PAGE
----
$ google-authenticator

There are some sequence of steps where you will be prompted with the (y/n) option.

STEP 1 - It will prompt you to choose time-based authentication tokens. Time-based authentication tokens will generate a new code every 30 seconds. Press "y" to continue.

Run Google Authenticator Command
Run Google Authenticator Command

STEP 2 - Secret token will be generated along with a QR code. Open the Google Authenticator mobile app and scan the QR code or manually type the secret key to register the device. Once it is done, now the app will start generating tokens every 30 seconds.

Secret Keys And Verification Codes
Secret Keys And Verification Codes

STEP 3 - In this step, it will prompt you to update the .google_authenticator file under your home directory. All the secret keys, verification code, emergency scratch codes are saved in this file. Press "y" to continue.

Update google_authenticator File
Update google_authenticator File

STEP 4 - Choosing "y" in this step will expire the token immediately once you have used it to authenticate. In this case, even if some hackers get your token, it will be expired.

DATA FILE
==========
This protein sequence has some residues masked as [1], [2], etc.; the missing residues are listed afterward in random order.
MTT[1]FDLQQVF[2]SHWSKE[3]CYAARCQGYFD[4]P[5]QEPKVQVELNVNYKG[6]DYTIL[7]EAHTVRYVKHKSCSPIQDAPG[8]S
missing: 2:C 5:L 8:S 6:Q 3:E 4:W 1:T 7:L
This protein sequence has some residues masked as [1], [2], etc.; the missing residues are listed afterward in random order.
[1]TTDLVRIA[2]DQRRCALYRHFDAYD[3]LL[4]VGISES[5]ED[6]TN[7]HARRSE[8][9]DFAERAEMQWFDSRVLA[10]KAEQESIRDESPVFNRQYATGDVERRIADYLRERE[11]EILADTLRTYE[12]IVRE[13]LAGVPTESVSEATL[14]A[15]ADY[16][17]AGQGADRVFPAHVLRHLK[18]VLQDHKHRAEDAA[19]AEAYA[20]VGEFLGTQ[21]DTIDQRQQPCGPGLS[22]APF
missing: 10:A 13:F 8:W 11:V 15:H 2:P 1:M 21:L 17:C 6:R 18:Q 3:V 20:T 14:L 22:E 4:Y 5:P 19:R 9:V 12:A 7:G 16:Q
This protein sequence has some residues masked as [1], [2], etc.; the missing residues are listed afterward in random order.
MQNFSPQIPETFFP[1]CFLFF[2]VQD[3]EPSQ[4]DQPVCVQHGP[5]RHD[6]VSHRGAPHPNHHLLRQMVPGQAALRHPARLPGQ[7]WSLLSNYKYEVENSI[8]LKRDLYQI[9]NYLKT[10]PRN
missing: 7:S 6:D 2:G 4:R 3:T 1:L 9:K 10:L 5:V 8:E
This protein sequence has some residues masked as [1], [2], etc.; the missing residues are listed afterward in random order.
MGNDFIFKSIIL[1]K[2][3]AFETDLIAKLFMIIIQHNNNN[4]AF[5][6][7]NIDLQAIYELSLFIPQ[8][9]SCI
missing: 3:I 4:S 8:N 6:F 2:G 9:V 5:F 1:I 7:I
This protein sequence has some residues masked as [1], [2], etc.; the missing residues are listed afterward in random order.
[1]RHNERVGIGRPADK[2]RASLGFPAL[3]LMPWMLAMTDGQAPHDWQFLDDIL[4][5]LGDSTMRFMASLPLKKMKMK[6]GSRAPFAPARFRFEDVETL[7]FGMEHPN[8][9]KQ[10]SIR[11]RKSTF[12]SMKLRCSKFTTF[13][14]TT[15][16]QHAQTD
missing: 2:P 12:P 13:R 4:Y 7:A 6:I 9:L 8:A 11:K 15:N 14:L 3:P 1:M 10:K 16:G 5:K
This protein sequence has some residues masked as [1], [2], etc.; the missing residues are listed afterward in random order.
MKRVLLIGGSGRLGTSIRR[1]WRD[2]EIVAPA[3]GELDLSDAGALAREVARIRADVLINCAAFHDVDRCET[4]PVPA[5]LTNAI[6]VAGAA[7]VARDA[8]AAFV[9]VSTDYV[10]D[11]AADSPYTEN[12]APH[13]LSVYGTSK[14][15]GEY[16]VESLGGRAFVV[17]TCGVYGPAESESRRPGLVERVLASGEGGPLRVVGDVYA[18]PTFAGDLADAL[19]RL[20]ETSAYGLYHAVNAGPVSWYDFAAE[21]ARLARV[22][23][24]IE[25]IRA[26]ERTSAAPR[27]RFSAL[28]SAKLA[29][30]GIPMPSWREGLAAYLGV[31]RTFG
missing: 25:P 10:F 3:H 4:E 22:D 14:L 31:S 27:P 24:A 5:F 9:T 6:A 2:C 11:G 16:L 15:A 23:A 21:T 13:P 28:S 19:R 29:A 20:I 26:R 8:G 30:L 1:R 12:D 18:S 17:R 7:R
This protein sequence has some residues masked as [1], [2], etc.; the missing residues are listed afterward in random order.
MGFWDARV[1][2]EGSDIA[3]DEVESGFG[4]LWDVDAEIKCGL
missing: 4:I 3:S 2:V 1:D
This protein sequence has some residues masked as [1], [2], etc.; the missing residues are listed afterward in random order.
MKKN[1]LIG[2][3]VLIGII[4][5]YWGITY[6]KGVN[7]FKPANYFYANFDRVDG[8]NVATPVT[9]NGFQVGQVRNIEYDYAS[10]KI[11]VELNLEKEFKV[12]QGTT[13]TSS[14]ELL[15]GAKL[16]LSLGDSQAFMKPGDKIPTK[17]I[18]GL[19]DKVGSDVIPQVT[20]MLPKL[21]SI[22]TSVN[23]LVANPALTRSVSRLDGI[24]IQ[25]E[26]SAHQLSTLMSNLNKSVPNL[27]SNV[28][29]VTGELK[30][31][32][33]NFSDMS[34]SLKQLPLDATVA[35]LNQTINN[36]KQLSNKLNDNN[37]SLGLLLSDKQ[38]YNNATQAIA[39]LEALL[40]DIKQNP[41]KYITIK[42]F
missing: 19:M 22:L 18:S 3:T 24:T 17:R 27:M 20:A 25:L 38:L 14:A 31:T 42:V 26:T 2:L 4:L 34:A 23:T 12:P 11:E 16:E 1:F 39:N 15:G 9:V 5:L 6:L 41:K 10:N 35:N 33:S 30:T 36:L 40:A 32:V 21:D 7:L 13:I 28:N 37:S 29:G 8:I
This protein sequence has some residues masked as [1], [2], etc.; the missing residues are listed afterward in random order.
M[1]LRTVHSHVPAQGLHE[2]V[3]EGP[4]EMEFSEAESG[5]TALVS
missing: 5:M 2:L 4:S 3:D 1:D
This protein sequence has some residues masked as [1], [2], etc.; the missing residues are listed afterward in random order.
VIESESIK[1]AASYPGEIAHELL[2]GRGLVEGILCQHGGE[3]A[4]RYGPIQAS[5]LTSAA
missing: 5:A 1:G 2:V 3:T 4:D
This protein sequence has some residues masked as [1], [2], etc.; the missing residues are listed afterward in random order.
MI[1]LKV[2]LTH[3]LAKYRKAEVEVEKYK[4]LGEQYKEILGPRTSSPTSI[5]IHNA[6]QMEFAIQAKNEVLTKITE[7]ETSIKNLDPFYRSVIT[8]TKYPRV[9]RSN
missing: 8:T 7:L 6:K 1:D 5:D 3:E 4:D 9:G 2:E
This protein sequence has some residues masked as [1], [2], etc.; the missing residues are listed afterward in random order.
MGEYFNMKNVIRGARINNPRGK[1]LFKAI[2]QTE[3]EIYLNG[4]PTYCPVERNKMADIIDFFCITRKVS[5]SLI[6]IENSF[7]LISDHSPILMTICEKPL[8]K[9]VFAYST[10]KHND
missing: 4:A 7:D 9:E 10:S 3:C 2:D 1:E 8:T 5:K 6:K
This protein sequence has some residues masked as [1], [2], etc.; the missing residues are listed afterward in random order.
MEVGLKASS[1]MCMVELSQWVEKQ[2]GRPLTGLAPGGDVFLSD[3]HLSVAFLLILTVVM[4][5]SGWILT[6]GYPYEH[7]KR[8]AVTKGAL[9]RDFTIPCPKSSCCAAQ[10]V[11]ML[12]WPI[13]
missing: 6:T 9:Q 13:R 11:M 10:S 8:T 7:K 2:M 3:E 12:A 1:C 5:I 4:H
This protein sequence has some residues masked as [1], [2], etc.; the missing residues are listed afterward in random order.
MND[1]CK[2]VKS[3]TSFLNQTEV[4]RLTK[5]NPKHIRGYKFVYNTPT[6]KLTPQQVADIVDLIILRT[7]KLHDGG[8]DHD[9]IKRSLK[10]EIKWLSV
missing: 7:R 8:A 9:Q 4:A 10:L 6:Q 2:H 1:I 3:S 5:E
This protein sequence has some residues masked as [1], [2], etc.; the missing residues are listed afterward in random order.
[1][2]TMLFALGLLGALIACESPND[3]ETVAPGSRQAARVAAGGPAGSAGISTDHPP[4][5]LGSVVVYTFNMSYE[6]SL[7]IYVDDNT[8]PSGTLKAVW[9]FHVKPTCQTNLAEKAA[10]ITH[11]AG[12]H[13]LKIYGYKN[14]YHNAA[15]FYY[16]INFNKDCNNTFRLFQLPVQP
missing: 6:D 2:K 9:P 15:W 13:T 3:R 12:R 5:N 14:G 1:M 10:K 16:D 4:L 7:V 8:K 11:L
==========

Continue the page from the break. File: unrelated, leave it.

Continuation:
Disallow multiple uses of same authentication
Disallow multiple uses of same authentication

STEP 5 - This step decides how many tokens will be allowed and the time frame. When I choose "n", it will allow for 3 tokens in a 90 seconds window. If I press "y", it will allow 17 tokens in a 240 seconds time window.

Number of Tokens
Number of Tokens

STEP 6 - This step will ask you to enable rate-limiting. Rate limiting allows an attacker to try only 3 login attempts every 30 seconds. If the tokens are wrong then they have to wait for N time to try again.

Rate-Limiting
Rate-Limiting

We have completed the first step. Open the file ~/.google_authenticator and you can find all the settings and secret codes we made through all these steps.